The way the author uses multiple points of view to create epic convergences is strongly reminiscent of Steven Erikson’s Malazan Book of the Fallen. However, generally speaking The Red Knight reminded me more of Mark Lawrence’s Broken Empire trilogy in that the main character is more than he first appears, has fallen from high station, and leads a company of morally reprehensible men and women on a quest for glory. There are also clearly influences from the works of Tolkien, and the concept of the ‘Wild folk’ being kept from civilisation by a protective wall has the ring of A Song of Ice and Fire. Despite this, The Red Knight didn’t actually feel too derivative. In fact, what sets it apart from pretty much all other fantasy I’ve read is the fact that the characters fight in head-to-toe armour (or ‘full harness’) in the style of medieval knights, and the author makes a very big deal about this. Somehow the big battles feel all the more realistic when seen from the point of view of characters who have limited vision and are gasping for air due their obstructive helmet visors, and who are hit with multiple swords and arrows during a fight, surviving only because of their heavy armour. And the grim realities of battle are driven home that much harder by showing us thoroughly exhausted knights whose armour is so heavy and restrictive that it requires at least two people to equip and remove it, and whose muscles and joints hurt constantly from bearing its life-saving weight.
Despite the initially confusing multiple points of view, the entire story of The Red Knight actually takes place within a relatively small area of a single country. The author doesn’t feel the need to make vague references to hundreds of obscure places that will never be heard from again, instead concentrating on no more than four or five main locations. This, along with the pleasantly simple map at the beginning, is actually very refreshing. However, there were parts I had difficulty with. I found a lot of the battle scenes to be overcomplicated and confusing, particularly those towards the end of the book; and the way the author swaps out names and noun phrases also occasionally caused me some confusion as to who exactly was doing what, and led to me quite often having to go back and re-read entire paragraphs, especially at the beginning when lots of new characters are being introduced. I also found that there are numerous cases where character or place names are spelt differently throughout the book, sometimes even within the same passage (Sossag/Sassog, Qwethnethog/Qwethenethog/Qwethenog, Emota/Emmota, demon/daemon/deamon, etc.), as well as a surprising amount of general spelling errors, which I find disappointing in a professionally published novel. These inconsistencies and errors continued to repeat themselves throughout the book and became something of a distraction, as did one or two occasionally bizarre descriptive passages (the Queen had “lashes so long that she could sometimes lick them”? Eh?)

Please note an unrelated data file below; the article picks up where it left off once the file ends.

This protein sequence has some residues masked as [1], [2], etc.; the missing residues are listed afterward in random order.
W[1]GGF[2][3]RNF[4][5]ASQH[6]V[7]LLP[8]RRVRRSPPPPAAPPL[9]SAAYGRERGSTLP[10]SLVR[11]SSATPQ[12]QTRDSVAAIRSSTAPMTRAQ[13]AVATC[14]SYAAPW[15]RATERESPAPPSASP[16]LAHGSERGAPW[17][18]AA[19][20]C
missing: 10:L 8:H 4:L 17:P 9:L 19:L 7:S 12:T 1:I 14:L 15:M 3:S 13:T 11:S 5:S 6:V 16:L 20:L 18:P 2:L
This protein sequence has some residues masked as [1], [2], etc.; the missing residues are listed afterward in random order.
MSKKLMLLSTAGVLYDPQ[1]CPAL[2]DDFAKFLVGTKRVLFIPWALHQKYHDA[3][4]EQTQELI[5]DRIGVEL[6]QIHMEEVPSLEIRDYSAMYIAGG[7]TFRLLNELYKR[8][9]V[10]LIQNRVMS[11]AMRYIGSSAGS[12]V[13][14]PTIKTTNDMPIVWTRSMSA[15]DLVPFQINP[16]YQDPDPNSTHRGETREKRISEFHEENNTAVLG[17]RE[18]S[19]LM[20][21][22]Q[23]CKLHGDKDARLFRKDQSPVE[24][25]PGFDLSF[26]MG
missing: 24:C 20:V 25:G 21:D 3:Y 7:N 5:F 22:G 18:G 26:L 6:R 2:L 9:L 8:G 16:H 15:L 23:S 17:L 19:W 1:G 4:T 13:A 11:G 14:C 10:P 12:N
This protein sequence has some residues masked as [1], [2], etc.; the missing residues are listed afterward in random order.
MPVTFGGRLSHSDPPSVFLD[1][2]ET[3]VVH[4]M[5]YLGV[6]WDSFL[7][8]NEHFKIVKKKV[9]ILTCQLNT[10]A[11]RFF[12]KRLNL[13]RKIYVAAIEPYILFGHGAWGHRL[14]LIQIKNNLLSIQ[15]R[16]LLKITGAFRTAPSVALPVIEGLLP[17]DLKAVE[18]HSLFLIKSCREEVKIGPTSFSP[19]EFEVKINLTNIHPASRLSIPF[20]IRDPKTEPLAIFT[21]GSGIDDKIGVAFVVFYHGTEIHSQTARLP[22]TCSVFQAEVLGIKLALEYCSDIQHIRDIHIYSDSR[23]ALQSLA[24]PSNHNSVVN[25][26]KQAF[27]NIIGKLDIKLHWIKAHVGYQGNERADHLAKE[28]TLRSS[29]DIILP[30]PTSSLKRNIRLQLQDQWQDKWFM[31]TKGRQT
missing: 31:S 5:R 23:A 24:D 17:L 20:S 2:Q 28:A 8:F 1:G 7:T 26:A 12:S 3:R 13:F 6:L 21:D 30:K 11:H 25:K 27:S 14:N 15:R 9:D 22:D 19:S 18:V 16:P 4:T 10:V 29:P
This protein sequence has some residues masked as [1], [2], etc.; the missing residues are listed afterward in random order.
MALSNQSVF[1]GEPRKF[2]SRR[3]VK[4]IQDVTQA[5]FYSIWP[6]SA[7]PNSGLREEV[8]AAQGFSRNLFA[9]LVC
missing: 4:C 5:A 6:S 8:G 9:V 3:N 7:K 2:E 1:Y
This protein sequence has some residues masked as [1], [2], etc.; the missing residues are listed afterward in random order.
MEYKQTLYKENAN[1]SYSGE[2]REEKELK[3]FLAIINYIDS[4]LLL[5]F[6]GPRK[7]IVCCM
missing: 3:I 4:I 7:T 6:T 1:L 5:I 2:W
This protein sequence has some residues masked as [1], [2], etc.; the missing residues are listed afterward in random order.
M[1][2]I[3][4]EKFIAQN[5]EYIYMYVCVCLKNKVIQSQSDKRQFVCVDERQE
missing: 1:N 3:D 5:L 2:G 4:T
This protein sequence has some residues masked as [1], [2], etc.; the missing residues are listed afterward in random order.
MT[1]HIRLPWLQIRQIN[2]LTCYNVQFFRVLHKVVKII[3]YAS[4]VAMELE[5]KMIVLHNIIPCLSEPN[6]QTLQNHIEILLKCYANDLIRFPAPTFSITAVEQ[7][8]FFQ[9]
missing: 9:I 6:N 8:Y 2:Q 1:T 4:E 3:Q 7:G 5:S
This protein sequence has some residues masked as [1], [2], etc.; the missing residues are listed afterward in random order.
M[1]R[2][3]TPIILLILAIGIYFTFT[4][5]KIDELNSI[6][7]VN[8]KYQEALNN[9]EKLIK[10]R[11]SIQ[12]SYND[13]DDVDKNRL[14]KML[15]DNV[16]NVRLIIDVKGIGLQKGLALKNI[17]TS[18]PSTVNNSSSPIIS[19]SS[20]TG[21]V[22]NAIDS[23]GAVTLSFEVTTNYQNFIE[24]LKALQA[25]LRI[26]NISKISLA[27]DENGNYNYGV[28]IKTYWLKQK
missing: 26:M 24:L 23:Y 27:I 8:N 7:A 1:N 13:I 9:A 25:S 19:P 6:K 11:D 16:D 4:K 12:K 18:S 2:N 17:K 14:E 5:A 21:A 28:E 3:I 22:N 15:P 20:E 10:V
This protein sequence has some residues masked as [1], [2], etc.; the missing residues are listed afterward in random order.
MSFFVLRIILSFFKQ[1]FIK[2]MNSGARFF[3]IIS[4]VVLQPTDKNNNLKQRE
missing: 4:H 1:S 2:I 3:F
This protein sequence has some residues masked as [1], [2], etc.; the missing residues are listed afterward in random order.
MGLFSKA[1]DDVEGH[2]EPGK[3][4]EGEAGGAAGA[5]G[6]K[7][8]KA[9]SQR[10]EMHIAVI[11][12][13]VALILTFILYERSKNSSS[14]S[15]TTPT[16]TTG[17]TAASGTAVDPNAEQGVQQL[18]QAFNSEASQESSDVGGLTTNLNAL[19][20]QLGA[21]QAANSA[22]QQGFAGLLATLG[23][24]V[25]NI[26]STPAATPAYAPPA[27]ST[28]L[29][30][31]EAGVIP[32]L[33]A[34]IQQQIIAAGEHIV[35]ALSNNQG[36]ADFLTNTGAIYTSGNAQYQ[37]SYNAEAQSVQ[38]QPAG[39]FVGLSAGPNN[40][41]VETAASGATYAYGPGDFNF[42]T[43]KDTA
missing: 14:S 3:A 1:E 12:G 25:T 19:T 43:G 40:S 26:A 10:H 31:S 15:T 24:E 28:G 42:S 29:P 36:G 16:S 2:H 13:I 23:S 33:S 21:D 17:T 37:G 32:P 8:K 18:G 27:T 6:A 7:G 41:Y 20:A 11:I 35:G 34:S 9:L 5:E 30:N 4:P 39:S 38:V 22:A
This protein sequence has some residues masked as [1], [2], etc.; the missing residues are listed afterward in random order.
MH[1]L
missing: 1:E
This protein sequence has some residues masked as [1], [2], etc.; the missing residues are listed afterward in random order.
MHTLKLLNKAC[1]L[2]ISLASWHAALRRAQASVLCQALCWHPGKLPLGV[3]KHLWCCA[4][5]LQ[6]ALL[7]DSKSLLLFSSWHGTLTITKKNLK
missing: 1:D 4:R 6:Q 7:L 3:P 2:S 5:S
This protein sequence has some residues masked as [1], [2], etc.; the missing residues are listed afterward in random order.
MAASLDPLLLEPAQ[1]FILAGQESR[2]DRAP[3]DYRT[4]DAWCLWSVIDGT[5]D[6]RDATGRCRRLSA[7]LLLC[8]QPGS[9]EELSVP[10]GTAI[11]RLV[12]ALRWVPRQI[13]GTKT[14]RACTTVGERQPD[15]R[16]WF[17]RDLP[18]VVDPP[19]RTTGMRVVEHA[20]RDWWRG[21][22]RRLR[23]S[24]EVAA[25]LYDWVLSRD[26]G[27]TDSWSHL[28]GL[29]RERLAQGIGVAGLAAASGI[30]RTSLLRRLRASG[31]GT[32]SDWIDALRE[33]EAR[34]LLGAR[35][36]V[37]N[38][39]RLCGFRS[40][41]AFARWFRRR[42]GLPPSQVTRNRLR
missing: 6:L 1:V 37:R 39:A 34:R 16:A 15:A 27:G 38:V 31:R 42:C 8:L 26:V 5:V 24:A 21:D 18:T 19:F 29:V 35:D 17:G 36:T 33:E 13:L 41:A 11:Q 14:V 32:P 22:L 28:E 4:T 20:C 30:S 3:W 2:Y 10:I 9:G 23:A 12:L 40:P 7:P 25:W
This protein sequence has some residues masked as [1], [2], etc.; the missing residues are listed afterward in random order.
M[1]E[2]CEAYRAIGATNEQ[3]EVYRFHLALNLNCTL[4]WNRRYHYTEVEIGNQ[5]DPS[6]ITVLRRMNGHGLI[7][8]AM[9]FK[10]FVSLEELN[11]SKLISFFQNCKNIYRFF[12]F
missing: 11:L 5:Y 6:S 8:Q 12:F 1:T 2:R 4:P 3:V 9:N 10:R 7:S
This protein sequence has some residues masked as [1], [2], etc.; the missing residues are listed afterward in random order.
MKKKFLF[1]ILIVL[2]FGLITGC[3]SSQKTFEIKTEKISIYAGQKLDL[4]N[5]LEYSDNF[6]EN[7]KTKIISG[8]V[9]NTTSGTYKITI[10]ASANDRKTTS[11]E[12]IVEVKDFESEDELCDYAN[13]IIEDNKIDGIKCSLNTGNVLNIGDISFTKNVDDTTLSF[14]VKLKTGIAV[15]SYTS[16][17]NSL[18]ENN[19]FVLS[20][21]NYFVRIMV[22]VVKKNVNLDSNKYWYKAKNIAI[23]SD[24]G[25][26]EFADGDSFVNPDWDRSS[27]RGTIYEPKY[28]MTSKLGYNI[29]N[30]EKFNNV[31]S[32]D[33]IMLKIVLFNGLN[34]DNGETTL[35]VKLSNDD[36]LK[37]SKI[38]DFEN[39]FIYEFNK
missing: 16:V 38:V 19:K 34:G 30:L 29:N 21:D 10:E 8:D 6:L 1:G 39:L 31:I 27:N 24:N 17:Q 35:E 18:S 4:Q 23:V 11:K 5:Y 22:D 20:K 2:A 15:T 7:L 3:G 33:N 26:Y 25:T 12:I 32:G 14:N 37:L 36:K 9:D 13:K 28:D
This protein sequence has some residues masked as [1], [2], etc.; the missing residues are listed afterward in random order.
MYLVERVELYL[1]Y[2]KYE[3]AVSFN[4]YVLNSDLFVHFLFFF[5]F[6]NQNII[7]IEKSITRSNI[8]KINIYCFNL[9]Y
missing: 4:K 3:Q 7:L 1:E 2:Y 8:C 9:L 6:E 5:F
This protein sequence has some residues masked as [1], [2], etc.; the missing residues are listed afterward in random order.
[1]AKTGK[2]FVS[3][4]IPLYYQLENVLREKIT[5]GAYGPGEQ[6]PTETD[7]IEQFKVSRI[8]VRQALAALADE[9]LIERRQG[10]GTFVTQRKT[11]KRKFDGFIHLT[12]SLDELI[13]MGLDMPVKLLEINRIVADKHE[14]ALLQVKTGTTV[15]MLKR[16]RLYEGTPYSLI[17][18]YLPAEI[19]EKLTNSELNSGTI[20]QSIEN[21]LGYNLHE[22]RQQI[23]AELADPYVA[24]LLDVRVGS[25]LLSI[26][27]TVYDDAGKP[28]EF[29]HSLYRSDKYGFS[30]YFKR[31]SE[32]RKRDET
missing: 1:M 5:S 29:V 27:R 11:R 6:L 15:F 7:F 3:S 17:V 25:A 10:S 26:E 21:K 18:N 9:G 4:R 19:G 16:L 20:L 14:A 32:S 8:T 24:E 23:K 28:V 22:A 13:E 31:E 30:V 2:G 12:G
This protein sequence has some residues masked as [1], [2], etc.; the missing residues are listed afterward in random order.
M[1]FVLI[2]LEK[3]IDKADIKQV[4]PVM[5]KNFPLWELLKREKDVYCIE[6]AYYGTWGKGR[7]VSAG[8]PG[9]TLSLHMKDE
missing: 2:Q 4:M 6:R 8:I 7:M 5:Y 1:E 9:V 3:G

To sum up: I found reading The Red Knight to be something of an uphill struggle, at least for the majority of its first half. Once I’d got the hang of it, I did become suckered in to the story, but I still wouldn’t describe any part of the book to be an easy read. However, The Red Knight compensates for its slow start by being packed with gritty descriptions and bloody action, and has an interesting take on the relationship between religion, magic and the fae. The book has the dubious achievement of seeming twice as long as it actually is, and yet I’m quite interested in seeing how the Traitor Son cycle continues.